Huh? I’m a creative type. I don’t do numbers.
Data? What’s that?
How could data possibly help MY business? More than you think.
Do you have a contact management system or a way to keep up with your clients? I keep customer information in a Google Doc spreadsheet.
How do you track your money? Are you making a profit or loss? What’s your cost of goods sold? I use Outright online software and make time each week to log my expenses, receipts, etc.
Are you spending too time on the wrong parts of the business? Analyzing my sources of income made me realize that a higher percentage of my income comes from baby/t-shirt quilts rather than teaching. I was in denial about this for a while. Don’t get me wrong, I love teaching, but the day job got in the way of running the after school craft club I envisioned when I set up my business. Quilts can be made at home around said day job. I have merely moved the focus of my business in a different direction.
Is your product priced competitively? An afternoon spent visiting the competition – in person or online – will be time well spent. Write down prices for similar items and be sure to compare feature by feature. I have two pricing structures – one specifically for t-shirt quilts and one based on quilt size. One of my customers told me she didn’t think I charged enough for a quilt I made and knew her friends would want a baby quilt once they saw hers. I carefully considered all costs and set the base price a little higher, confident that I was pricing fairly for my work.
Do you know how long it takes to make an item/what the materials really cost? Keep track of your time while making items. It’s a royal pain, but you’ll have a much clearer understanding of the time involved when scheduling and quoting jobs. I took the time to figure the exact cost of materials for the various size quilts I make. 40″ is the max size for a small quilt because anything larger will require more yardage to piece the quilt back. I also prefer to cut my borders on the straight of grain and not piece the borders. This requires more fabric.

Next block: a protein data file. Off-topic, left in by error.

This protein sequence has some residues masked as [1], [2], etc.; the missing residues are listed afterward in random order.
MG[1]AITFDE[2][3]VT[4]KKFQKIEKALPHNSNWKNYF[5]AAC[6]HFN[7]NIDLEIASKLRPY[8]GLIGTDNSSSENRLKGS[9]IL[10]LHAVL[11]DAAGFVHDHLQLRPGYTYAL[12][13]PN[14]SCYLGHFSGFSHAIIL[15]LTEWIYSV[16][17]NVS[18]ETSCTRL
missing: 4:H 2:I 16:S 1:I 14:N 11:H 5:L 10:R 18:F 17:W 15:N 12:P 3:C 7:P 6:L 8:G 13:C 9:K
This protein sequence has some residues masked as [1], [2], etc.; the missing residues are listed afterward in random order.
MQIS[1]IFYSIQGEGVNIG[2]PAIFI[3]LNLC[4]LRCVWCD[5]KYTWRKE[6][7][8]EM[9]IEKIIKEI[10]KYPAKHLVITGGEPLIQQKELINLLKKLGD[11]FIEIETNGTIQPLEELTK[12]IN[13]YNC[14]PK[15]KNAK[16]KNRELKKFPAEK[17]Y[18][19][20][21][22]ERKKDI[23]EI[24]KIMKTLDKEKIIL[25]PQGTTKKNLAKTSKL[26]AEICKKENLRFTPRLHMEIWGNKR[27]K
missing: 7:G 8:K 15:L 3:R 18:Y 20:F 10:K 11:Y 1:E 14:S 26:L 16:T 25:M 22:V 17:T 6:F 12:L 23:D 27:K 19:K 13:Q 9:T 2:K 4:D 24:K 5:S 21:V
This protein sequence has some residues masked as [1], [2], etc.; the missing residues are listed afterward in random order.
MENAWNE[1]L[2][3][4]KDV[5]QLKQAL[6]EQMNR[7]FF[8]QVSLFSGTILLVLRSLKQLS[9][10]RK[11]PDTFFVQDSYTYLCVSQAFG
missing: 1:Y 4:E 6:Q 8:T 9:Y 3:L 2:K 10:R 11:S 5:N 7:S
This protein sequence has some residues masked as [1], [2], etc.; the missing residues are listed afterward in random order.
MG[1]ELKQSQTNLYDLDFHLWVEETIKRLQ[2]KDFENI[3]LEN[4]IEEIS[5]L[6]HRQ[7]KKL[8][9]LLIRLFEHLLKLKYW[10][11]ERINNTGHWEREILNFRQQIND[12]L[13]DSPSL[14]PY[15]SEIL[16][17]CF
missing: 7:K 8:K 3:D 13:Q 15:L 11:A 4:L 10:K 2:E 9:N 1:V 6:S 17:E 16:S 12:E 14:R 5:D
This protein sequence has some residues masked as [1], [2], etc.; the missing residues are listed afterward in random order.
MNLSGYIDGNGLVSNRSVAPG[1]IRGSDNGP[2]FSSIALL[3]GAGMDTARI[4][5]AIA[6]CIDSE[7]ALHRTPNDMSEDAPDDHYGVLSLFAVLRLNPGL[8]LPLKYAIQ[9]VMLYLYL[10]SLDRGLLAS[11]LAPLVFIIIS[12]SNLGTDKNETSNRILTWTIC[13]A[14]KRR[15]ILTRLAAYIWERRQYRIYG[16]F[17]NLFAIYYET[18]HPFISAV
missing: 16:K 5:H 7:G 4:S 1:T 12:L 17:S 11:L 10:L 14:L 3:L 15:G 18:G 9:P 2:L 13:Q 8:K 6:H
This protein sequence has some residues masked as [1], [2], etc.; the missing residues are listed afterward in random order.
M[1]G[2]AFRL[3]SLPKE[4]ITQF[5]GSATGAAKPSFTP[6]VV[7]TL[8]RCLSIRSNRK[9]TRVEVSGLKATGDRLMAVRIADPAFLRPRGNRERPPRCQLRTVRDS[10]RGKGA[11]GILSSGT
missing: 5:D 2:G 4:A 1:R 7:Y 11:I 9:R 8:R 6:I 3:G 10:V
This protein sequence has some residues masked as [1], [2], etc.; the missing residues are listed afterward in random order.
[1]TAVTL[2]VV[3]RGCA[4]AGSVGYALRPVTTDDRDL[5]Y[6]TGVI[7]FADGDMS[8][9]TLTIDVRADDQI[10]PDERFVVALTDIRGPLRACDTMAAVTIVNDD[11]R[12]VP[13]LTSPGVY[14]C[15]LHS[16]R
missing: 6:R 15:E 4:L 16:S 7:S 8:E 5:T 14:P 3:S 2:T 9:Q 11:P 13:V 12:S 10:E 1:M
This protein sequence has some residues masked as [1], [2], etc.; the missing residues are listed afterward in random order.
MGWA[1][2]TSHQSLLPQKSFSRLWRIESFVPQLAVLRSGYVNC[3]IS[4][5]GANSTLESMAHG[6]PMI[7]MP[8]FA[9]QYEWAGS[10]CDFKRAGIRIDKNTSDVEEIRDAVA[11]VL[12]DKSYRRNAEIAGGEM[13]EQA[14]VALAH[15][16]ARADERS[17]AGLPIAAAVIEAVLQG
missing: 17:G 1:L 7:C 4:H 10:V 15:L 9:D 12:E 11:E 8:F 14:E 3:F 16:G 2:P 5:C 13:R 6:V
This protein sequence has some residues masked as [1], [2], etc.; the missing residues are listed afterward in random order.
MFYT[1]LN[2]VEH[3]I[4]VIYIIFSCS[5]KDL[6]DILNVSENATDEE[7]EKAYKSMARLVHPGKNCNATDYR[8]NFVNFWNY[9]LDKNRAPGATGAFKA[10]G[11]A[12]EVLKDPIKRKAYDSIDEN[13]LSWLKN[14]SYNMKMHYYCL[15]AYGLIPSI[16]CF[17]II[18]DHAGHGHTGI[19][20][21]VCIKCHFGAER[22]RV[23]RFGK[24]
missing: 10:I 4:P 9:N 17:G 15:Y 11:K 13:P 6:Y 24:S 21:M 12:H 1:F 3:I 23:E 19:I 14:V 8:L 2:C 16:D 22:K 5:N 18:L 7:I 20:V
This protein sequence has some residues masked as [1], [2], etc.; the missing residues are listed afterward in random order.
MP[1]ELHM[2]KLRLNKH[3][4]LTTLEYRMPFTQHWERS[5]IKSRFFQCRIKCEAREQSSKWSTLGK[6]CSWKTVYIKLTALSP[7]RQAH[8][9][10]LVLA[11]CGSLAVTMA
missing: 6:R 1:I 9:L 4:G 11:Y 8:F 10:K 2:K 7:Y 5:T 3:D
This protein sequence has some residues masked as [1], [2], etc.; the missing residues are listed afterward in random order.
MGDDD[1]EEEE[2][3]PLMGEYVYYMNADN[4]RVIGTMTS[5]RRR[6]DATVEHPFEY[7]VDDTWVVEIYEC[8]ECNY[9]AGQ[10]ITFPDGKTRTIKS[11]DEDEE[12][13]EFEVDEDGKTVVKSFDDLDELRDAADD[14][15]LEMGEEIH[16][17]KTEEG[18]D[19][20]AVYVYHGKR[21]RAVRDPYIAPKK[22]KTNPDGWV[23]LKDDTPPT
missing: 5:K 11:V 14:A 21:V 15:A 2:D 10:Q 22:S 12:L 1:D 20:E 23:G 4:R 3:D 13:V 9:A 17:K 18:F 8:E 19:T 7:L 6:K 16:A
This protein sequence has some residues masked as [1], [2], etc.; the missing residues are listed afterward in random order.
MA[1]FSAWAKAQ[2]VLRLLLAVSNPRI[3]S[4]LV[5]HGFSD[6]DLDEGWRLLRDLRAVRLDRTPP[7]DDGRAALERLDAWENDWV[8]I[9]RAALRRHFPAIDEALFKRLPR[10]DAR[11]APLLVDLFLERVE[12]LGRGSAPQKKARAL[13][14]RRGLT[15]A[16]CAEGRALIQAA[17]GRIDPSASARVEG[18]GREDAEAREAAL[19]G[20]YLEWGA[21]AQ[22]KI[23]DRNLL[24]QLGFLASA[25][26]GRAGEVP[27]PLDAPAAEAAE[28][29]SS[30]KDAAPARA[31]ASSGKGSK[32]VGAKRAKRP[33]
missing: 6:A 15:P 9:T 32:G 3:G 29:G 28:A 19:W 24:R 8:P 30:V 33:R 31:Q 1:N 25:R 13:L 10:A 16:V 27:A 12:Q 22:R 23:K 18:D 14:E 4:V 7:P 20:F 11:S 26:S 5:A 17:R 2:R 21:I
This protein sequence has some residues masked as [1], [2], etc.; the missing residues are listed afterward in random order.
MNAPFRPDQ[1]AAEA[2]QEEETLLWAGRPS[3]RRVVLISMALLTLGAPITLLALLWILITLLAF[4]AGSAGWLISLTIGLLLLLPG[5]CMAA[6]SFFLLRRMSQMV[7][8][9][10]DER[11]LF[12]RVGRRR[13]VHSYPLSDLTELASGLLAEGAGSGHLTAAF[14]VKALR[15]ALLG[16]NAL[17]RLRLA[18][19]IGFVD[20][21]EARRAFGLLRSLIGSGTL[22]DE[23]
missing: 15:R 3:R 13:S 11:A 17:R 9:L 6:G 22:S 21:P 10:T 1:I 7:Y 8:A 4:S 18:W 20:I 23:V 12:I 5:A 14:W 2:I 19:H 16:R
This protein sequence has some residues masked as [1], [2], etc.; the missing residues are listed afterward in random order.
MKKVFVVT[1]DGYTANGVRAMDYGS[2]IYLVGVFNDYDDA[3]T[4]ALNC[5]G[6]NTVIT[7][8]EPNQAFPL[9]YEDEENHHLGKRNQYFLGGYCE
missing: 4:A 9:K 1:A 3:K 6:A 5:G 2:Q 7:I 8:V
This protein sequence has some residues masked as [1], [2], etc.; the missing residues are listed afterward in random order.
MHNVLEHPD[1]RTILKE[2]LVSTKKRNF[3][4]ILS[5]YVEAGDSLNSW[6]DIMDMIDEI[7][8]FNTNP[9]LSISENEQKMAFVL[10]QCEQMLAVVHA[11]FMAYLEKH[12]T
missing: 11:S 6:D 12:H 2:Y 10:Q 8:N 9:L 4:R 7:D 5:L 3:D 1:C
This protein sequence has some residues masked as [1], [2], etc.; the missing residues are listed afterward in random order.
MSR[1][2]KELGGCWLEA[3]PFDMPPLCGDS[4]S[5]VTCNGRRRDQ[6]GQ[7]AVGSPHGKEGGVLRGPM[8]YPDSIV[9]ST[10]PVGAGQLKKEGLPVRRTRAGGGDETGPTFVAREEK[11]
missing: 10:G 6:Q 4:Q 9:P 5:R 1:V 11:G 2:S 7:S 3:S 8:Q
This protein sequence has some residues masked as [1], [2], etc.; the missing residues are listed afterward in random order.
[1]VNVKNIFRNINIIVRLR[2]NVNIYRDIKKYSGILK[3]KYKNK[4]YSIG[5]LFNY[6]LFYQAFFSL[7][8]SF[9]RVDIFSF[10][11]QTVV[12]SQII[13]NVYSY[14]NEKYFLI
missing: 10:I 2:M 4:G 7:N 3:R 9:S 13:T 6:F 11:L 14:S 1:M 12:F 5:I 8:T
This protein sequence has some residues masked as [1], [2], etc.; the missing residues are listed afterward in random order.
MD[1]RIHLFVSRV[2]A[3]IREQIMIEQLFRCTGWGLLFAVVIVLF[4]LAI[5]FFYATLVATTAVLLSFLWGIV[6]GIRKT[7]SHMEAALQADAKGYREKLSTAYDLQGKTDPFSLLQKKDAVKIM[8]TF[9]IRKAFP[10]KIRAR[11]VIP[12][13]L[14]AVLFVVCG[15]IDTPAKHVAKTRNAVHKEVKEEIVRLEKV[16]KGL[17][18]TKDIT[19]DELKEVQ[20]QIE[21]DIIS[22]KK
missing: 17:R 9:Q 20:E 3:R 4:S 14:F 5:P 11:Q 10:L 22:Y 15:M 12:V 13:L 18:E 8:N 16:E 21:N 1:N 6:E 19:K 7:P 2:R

Kids’ sewing classes will start the week of June 10th @ Cottontail Quilt Shop in Kennesaw.
Snap Happy! bags (2.5 hours) 6/28 from 1:00-3:30 p.m.
Zipper Pouches (2 hours) 6/12 from 10:00 a.m. – noon
Easy & Simple Skirts (3 hours) 6/11 from 9:30 a.m. – 12:30 p.m.
T-Shirt Pillow Covers (3 hours) 6/20 from 9:30 a.m. – 12:30 p.m.
These classes are designed for stitchers, ages 8-14, with some experience. This means the student can thread the machine, wind a bobbin and stitch a straight seam without sewing her/his fingers together. Classes are limited to no more than 4-6 students. Projects can also be tailored to meet individual student needs.
If you’re brand new to sewing, I recommend that you contact the shop at 678-355-6776 and to ask about the First Steps and Simple Stitches class. You will learn how to operate your sewing machine and make a pillowcase by the end of the class. Private lessons are also available during the week.
If you’re a grown-up and want to take one of these classes, please let Robin or me know! The Easy & Simple Skirts class would be great for a mom who wants to sew for her daughter. Paired with an appliqued t-shirt, you can have a custom look for a fraction of the retail price. And they’re so quick and easy to make once you learn how (even faster if you have a serger).
Walker’s quilt made from a bib, onesie, diaper/burp cloth, overalls and t-shirts. All items were either embroidered or appliqued. I took the classic t-shirt quilt design down to a munchkin size. The blocks here are 7-1/2″. I hung the quilt top on my design wall and texted the photo to a coworker with the ? of how many of these items had she embroidered. Tonight she posted the picture on Facebook. I got two orders in less than 20 minutes. Talk about the power of social media. I’m a believer. And also wondering if I should concentrate on quilts instead of teaching.